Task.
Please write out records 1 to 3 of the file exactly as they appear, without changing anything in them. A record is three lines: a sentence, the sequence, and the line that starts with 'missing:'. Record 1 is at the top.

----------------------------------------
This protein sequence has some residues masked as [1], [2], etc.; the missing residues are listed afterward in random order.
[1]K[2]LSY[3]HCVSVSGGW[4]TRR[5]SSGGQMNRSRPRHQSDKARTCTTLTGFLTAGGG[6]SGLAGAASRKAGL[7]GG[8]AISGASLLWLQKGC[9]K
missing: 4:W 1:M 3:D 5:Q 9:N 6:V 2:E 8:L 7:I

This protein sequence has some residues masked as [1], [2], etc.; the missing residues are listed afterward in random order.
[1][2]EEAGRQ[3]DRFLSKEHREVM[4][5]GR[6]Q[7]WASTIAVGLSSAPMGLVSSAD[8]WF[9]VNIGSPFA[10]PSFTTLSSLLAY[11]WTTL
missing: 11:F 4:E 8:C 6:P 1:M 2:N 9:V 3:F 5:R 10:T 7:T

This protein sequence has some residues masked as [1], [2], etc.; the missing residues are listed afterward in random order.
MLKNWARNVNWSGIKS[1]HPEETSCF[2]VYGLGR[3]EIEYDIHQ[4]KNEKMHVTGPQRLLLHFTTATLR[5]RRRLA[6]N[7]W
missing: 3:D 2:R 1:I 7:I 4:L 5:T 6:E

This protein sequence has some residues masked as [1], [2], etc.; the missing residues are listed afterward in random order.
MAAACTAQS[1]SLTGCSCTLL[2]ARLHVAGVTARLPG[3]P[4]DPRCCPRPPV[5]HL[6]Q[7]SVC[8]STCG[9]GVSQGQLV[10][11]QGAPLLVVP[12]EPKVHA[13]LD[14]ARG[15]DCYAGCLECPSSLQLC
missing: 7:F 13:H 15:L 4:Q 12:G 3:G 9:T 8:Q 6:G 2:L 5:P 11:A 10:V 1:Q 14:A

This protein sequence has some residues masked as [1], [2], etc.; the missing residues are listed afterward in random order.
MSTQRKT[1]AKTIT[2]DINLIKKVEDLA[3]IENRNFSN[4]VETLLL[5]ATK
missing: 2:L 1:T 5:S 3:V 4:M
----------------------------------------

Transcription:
This protein sequence has some residues masked as [1], [2], etc.; the missing residues are listed afterward in random order.
[1]K[2]LSY[3]HCVSVSGGW[4]TRR[5]SSGGQMNRSRPRHQSDKARTCTTLTGFLTAGGG[6]SGLAGAASRKAGL[7]GG[8]AISGASLLWLQKGC[9]K
missing: 4:W 1:M 3:D 5:Q 9:N 6:V 2:E 8:L 7:I

This protein sequence has some residues masked as [1], [2], etc.; the missing residues are listed afterward in random order.
[1][2]EEAGRQ[3]DRFLSKEHREVM[4][5]GR[6]Q[7]WASTIAVGLSSAPMGLVSSAD[8]WF[9]VNIGSPFA[10]PSFTTLSSLLAY[11]WTTL
missing: 11:F 4:E 8:C 6:P 1:M 2:N 9:V 3:F 5:R 10:T 7:T

This protein sequence has some residues masked as [1], [2], etc.; the missing residues are listed afterward in random order.
MLKNWARNVNWSGIKS[1]HPEETSCF[2]VYGLGR[3]EIEYDIHQ[4]KNEKMHVTGPQRLLLHFTTATLR[5]RRRLA[6]N[7]W
missing: 3:D 2:R 1:I 7:I 4:L 5:T 6:E